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This tag is associated with 5 posts

South Africa: Beautiful and Struggling


It was an interesting point in time, that was for sure. South Africa was, quite literally, the midpoint of our voyage. My itinerary for last spring’s Semester at Sea voyage had us sail from the Bahamas, south to Brazil and up the Amazon River 600 miles, then back out and over to Ghana, before coming down to the southernmost tip of Africa, where I found myself a little over a year ago today. Everything about South Africa screamed different. It is (arguably but commonly viewed) the “most European” of the African countries, and I know after the culture shocks of Dominica, Brazil, and Ghana, we needed some comfort.

I remember that at the time, I was just ready to tackle another country. I had heard from SAS alumni that South Africa was one of the more fun ports, lots to see and do, plus it had a relatively familiar party scene. Certainly, it was safer than the middle of the Amazon rainforest. And it was supposed to be gorgeous. I had big plans and new best friends. Looking back, I realize now that it was the tipping point for when I really became a global traveler. South Africa was just familiar enough to help me realize how much I had already grown, yet just different enough to give me a sweet taste of something new. But after we left South Africa, it was onwards to India and another five countries across Asia – we could no longer hide from the culture shock. We were told to appreciate the familiarities of South Africa, because after we left, we’d be on our own.  Continue reading

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Eastern Travels


I have always wanted to visit India. The different lifestyle, culture, and geography of the area has intrigued me since I was in high school. I have not been lucky enough to interact with many people who have ventured over to the country, but my passion for visiting this area is simply based on experiencing a completely different area than I am accustomed to. My travels have taken me to many different areas in the Western hemisphere, but despite the many economic and social situations present in these locations, none of them have presented totally opposite ways of life. As a Seattle times article questions best, “Where else could you find yourself driving in a three-wheeled open-air taxi in four lanes of traffic clogged with cars, cows, camels, elephants, motorcycles and rickshaws; riding a camel into the desert; walking barefoot on the marble floors of the Taj Mahal; floating along tropical lagoons in a houseboat and hiking in the mountains, all in the same three-week trip?”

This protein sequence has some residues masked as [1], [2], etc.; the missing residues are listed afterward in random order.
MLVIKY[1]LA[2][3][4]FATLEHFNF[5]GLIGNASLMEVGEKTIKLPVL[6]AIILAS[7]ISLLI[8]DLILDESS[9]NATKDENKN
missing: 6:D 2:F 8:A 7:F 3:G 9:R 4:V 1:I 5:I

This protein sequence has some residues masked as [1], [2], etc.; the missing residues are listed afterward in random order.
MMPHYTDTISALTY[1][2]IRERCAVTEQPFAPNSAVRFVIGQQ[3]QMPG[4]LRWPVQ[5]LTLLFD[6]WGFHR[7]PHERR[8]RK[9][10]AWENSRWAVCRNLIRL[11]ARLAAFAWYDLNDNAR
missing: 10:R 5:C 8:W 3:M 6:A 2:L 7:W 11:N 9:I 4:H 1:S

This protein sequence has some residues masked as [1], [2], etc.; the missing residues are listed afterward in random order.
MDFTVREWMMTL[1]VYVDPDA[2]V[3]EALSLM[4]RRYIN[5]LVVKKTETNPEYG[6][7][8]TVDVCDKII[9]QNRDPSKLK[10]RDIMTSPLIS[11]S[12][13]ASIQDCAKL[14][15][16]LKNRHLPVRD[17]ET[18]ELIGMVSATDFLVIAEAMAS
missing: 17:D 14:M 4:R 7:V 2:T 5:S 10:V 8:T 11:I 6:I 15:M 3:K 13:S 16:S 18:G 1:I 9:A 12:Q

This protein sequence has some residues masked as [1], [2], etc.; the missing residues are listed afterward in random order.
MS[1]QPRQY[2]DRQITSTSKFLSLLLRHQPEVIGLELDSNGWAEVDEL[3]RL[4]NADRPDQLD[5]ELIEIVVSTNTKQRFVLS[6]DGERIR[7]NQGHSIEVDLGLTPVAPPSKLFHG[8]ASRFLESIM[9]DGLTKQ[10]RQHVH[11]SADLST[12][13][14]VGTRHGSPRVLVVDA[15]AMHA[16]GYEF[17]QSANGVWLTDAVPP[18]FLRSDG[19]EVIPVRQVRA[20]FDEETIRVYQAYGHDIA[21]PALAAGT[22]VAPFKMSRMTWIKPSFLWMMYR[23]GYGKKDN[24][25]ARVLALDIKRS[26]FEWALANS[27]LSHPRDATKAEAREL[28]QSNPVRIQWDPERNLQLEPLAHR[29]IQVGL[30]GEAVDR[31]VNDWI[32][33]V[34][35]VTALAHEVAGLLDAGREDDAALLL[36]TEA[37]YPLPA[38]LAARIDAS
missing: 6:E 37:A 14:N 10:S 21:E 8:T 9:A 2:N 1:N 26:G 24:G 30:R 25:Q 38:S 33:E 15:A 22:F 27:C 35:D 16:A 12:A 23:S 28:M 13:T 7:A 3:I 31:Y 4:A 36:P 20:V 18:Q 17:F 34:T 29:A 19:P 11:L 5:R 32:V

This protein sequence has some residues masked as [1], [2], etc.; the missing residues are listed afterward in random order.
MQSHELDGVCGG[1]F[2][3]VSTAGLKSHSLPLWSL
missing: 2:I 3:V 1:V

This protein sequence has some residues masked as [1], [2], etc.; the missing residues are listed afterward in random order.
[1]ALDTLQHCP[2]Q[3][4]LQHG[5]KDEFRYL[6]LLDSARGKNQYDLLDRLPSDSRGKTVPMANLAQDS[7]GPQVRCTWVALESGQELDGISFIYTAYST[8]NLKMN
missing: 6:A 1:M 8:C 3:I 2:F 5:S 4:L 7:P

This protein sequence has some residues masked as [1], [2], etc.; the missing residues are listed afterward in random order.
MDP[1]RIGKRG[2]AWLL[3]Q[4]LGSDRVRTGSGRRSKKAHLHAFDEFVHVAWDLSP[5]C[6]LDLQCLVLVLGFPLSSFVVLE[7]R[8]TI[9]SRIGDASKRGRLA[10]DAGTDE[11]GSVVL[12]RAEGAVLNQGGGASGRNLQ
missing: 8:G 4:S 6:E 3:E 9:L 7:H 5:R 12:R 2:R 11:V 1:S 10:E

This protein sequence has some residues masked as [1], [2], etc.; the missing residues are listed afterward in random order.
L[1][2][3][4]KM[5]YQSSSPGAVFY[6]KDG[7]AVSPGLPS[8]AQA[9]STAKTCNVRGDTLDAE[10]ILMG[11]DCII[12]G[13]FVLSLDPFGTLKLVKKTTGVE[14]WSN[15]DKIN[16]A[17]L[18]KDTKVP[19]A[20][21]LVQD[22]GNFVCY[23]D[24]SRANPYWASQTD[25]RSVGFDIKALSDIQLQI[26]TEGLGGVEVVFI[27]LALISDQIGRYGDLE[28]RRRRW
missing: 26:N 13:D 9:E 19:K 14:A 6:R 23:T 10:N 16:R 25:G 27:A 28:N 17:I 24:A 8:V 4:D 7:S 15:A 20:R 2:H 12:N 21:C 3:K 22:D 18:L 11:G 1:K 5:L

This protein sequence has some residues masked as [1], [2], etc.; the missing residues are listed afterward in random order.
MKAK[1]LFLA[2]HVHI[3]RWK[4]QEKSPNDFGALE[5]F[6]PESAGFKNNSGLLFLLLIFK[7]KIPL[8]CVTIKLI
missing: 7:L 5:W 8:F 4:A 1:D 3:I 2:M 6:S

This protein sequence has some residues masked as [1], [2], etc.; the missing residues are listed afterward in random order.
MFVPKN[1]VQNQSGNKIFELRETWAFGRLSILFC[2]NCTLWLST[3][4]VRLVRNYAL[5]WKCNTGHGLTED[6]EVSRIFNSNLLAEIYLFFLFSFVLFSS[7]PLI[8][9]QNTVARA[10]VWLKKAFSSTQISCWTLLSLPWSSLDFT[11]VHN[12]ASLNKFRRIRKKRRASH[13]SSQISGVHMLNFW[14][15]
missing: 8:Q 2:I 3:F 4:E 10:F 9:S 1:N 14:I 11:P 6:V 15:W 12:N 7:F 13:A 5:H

My interest in the Eastern Hemisphere first originated from learning about the Eastern Religions. I was taught that crowds of Indian Hindus would take to the streets, chanting their prayers loud enough for the entire city to hear. This intense devotion to religion manifested itself in little alcohol to drink and a thorough dedication to spirituality. The religious aspect of India also manifests itself in beautiful Hindu temples and Buddhist monasteries, images that most of us have seen in National Geographic magazine covers. Continue reading

The Gateway to the West


A place that I have never been but am very interested in visiting is St. Louis, Missouri. In my spare time, I enjoy reading fantasy books and one of favorite series takes place in St. Louis. The series is by Laurell K. Hamiltonand her 22 book series (all of which are not completed yet) is called Anita Blake: Vampire Hunter. The series is about Anita Blake, a powerful sassy woman who has the power to raise the dead (it is also her occupation) and her increasing involvement with the supernatural world. In the series, the supernatural coexist with the humans and everyone is subject to the law. Since I have been reading this series since high school, St. Louis has become quite an interest of mine. I would love to visit the place that some of my favorite fictional characters live and die.